The MLA’s in-text citations are made with a combination of signal phrases and parenthetical references. Citations in parentheses should be concise yet complete enough so that readers can find the source on your Works Cited page at the end of the paper.
Use a signal phrase to lead into the quotation or borrowed information. Then use a parenthetical citation directly after the quotation or borrowed information.
Author named in a signal phrase
You can use the author’s name in a signal phrase. This allows you to:
Flora Davis reports that a chimp at the Yerkes Primate Research Center “has combined words into new sentences that she was never taught” (67).
Note the signal phrase—Flora Davis reports that—and the parenthetical citation containing the page number. And note that the period goes after the parenthetical citation.
If you choose not to put the author’s name in the signal phrase, or if you don’t use a signal phrase, then the author’s last name must appear in parentheses along with the page number.
Although the baby chimp lived only a few hours, Washoe signed to it before it died. (Davis 42).
Note that you must cite the source here because you are using a fact from Davis’ book.
Sometimes the idea or information you are borrowing represents the entire theory or perspective of your source; in other words, it’s not confined to specific pages. In that case, the page number can be omitted from the parenthetical citation.
When a writer’s or speaker’s quoted words appears in a source written by someone else, begin the citation with the phrase “qtd. in”.
“We only used seven signs in his presence,” says Fouts. “All of his signs were learned from the other chimps” (qtd. in Toner 24).
This tells the reader that you got the Fouts quote from page 24 of Toner.
Long quotations are block indented ten spaces, quotation marks are omitted, and no period is used after the citation.
Desmond describes how Washoe tried signing to the other apes when the Gardners returned her to an ape colony in Oklahoma:
One particularly memorable day, a snake spread terror through the castaways on the ape island, and all but one fled in panic. This male sat absorbed, staring intently at the serpent. Then Washoe was seen running over signing to him “come, hurry up.” (42)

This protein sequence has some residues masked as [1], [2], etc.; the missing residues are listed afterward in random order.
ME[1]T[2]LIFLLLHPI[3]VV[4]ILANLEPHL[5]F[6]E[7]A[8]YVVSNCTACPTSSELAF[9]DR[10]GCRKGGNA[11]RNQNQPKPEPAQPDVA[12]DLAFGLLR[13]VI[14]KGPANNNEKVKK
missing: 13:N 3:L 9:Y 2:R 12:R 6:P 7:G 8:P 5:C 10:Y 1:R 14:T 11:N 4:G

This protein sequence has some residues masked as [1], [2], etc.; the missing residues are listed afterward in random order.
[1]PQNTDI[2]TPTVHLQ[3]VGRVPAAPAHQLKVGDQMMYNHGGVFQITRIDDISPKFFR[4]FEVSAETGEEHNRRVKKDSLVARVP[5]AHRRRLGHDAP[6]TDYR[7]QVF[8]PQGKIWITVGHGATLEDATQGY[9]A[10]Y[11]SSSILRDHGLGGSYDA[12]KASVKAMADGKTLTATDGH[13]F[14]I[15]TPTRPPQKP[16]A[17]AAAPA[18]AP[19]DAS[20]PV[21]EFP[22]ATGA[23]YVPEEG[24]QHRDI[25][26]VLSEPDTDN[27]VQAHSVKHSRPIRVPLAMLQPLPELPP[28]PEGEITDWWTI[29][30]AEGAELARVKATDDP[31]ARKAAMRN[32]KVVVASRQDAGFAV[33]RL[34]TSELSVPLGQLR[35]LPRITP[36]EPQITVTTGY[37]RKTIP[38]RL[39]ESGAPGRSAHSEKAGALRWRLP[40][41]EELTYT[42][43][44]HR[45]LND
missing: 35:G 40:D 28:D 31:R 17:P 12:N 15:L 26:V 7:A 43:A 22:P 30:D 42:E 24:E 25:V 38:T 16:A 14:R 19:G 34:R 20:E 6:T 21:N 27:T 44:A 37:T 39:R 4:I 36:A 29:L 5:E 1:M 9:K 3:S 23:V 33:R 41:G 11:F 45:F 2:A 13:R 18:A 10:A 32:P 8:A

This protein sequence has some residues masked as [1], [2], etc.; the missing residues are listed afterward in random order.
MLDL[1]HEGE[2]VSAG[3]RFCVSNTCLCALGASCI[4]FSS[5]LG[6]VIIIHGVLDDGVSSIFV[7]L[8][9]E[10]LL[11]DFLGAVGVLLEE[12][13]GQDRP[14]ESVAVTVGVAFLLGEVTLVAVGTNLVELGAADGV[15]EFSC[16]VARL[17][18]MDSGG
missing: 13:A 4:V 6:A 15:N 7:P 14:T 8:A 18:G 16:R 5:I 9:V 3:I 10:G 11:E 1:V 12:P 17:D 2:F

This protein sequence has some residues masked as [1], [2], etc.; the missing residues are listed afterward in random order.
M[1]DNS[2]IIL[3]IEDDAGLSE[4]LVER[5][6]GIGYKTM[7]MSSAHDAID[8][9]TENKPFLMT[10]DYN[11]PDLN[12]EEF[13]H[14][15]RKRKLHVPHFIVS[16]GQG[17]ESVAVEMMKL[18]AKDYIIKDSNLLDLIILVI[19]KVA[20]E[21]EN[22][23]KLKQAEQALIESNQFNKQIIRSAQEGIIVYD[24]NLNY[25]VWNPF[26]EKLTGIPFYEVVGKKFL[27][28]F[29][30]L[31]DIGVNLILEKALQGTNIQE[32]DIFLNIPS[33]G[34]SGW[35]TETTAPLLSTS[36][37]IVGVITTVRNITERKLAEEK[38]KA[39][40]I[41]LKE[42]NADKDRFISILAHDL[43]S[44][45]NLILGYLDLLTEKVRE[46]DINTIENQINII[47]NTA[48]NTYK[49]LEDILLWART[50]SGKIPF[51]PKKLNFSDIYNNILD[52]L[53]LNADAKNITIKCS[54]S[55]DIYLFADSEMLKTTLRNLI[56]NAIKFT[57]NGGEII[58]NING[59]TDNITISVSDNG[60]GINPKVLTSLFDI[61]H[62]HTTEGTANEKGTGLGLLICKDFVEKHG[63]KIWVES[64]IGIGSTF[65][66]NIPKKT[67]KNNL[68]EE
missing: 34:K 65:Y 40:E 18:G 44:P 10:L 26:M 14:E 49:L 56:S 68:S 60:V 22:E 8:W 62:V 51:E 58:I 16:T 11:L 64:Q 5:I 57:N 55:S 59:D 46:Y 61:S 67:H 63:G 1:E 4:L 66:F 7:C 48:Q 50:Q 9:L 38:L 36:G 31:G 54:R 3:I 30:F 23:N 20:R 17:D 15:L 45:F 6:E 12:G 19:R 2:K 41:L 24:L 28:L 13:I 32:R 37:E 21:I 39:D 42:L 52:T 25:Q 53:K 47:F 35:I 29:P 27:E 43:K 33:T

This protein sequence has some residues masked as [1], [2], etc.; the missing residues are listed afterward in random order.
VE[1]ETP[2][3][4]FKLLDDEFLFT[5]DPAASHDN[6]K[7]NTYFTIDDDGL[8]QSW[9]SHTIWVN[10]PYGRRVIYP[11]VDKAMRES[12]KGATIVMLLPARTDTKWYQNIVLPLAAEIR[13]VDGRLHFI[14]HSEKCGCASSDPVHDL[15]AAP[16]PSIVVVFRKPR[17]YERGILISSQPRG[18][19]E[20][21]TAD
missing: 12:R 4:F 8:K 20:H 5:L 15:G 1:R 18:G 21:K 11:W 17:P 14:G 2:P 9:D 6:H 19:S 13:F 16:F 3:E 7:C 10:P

When using a direct quote in which you insert a word of your own, place square brackets [ ] around the word you have inserted.
Robert Seyfarth reports that “Premack [a scientist at the University of Pennsylvania] taught a seven-year-old chimpanzee, Sarah, that the word for ‘apple’ was a small, plastic triangle.” (13).
If you delete part of a quote, use ellipsis dots . . . to indicate where you have deleted from the original source.
In a recent New York Times article, Erik Eckholm reports that “a 4 year-old pygmy chimpanzee. . . has demonstrated what scientists say are the most human like linguistic skills ever documented in another animal.” (A1).
In a small band, you can hear the individual musical instruments, even though they work together to create a unified song. In a research paper, readers also have to be able to recognize the words or ideas that belong to others. But they also want to read a smooth and unified piece of writing. To achieve this, pay close attention to your transitions.
All information written on this page has been excerpted from the official handbook of the IUP writing center:
Gibaldi, Joseph. MLA Handbook for Writers of Research Papers. 6th ed. New York: MLA, 2003
Hacker, Diana. A Writer's Reference. 5th ed. Boston: St. Martin's, 2003.
Fraud, Waste, and Abuse Hotline
© 2007–16 Indiana University of Pennsylvania
1011 South Drive, Indiana, Pa. 15705 | 724-357-2100